Archive for October, 2010

This week is World Fantasy, so I’m flying out Wednesday to Columbus, OH. I’ll be speaking on a panel at 2 on Friday about why we like villains, and working at the Prime table during a lot of it, so come find me and say what up!

I’d likely feel a lot more enthusiastic had I not just contracted some sort of icky virus or something, which is making me feel insanely foggy-headed and like everything is, I dunno, really heavy when I pick it up? So I’m trying to drink lots of fluids and rest and kick the bug before I get on a plane.

Tonight I’m celebrating my birthday a little early with my husband and my friends Raechel and Jesse. We’ll likely get chinese food and watch a movie! I’m thinking of inflicting Friendly Persuasion on them, but I might show mercy and pick something made within the last 20 years.

Anyways, the long and short of it is (1) I’m sick, and (2) I don’t want to be sick. But I’m not too sick to watch crazypants YouTube videos, and thus I leave you with a series of messages from one William Tapley, the self-proclaimed “third eagle of the apocalypse” and “co-prophet of the end times.” Mr. Tapley is pretty convinced there are Satanic messages in the (admittedly kinda weird) murals at the Denver Airport (the very airport I’ll be traveling through to get to Columbus!). Enjoy watching him talk about “his sources on the Internet” and how a leopard with two cubs represents Barak Obama and his kids! Or something. I’m still not entirely sure.

Jesse Bullington and Molly Tanzer have decided to embark upon a quest: watching “classic” adventure movies that informed one or both of their childhoods. These columns will run every Wednesday on their blogs, excluding the last post of each month, which will appear over at Fantasy Magazine. This week, as they prepare to go out of town for a conference, they asked us, their respective spouses Raechel and John, to take over for them. Sure, we said. We’ll take great care of your column. We’ll treat it like our own. Hey, it’s October. How about a classic Halloween film? Something classy and intelligent, yet terrifying. Leave it to us. Really, don’t worry about a thing. Have fun at the conference!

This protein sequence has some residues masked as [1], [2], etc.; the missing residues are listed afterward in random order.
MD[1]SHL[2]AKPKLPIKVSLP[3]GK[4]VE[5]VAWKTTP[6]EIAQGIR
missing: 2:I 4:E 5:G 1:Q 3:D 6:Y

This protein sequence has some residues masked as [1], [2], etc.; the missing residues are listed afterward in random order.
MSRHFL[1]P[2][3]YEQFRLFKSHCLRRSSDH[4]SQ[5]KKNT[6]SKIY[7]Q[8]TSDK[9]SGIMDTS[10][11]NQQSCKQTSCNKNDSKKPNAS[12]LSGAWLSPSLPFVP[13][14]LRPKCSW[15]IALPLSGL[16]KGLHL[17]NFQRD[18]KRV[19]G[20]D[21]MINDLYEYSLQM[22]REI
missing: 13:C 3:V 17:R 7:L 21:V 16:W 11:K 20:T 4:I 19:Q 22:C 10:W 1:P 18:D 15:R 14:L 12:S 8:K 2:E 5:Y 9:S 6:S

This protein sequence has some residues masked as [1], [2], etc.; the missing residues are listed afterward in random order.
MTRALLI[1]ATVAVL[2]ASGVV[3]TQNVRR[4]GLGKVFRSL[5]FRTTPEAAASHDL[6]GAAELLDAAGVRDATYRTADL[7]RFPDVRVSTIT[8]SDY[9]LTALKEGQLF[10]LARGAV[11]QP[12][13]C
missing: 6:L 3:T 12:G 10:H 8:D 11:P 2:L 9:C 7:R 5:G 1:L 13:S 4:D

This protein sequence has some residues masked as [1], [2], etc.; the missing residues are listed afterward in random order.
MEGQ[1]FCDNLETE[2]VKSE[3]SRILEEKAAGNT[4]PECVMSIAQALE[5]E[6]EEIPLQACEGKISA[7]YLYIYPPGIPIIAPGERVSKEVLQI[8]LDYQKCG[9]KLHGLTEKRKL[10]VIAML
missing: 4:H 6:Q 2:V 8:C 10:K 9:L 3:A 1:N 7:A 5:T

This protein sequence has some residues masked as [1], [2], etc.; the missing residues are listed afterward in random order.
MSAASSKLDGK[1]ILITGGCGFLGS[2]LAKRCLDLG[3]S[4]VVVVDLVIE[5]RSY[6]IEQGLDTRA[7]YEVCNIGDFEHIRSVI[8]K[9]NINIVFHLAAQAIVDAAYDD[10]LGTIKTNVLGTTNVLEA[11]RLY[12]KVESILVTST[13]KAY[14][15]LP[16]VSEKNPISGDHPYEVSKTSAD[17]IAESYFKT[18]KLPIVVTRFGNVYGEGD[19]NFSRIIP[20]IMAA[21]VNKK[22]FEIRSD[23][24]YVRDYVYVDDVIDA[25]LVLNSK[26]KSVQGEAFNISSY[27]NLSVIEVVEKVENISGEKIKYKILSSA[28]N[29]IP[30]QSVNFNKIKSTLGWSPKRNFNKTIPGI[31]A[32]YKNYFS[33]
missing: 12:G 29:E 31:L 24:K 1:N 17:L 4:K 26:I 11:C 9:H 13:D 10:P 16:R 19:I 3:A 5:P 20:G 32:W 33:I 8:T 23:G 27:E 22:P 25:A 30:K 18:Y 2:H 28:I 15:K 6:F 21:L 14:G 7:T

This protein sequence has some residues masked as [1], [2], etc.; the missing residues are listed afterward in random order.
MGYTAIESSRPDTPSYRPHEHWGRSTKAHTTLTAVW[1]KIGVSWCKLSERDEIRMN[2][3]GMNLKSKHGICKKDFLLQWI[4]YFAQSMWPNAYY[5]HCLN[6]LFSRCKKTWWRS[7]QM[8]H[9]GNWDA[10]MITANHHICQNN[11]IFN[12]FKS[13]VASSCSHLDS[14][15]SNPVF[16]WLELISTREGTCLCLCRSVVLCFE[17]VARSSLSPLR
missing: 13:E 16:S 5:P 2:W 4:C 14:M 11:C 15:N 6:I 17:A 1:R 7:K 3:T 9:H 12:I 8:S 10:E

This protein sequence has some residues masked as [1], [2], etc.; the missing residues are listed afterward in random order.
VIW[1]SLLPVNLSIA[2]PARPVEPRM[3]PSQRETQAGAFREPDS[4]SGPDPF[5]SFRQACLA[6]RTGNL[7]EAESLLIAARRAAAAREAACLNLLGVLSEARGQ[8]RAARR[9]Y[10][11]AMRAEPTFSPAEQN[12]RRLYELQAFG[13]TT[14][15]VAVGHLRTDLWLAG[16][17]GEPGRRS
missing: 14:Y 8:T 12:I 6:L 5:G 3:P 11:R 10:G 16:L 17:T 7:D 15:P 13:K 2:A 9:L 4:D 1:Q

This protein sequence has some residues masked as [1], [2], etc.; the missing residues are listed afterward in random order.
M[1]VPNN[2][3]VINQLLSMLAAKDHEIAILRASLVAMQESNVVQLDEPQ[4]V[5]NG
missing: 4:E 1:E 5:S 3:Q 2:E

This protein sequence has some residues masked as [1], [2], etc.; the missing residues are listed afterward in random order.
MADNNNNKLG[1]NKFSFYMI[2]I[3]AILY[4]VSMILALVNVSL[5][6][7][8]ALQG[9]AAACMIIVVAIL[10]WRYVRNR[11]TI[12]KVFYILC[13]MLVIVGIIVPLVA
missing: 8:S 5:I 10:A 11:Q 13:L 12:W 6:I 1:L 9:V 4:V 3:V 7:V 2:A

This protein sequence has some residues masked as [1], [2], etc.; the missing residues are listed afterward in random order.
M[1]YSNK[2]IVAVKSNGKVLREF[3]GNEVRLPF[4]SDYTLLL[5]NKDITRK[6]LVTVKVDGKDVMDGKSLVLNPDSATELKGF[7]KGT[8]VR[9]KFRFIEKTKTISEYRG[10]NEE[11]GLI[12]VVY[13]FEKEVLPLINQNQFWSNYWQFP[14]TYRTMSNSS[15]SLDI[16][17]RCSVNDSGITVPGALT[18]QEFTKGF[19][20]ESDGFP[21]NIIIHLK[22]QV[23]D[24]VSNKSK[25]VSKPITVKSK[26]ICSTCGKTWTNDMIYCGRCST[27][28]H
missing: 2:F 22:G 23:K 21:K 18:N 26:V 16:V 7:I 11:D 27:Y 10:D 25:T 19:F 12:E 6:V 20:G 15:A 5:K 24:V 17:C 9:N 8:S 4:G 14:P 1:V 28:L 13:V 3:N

Film: Ernest Scared Stupid (1991)

WHOSE RESPONSIBLE THIS??? Jim Varney and the gentle hand of a loving God. Mostly Jim Varney (Ernest Goes to Camp, Ernest Goes to Jail, Ernest Rides Again, and The Beverly Hillbillies) as Ernest, of course. Written and directed by John R. Cherry III (Ernest Goes to Camp, Ernest Goes to Jail, Ernest Rides Again, and shockingly enough not The Beverly Hillbillies). Child acting by a bunch of children who went on to do literally nothing else (with the notable exception of Shay Astar, who rockets from the success of this film right into your nightmares as the “imaginary” friend Isabella in a terrible early episode of Star Trek: The Next Generation.) The voice of Ernie Fosselius as the voice of Trantor the Troll! (Who’s Ernie Fosselius? Only the director of Hardware Wars, the greatest Star Wars parody ever made! Also, apparently, the voice of most of the “ack-ack” noises in Mars Attacks!)  Oh, and Eartha Kitt (classic Catwoman, of course) setting this film apart from all other Ernest films by actually acting and being awesome in that way that only Eartha Kitt could.

Quote: “You’re the seventh son of the seventh son, you’re the baby, you’re the boy. . . you are the great redneck hope!”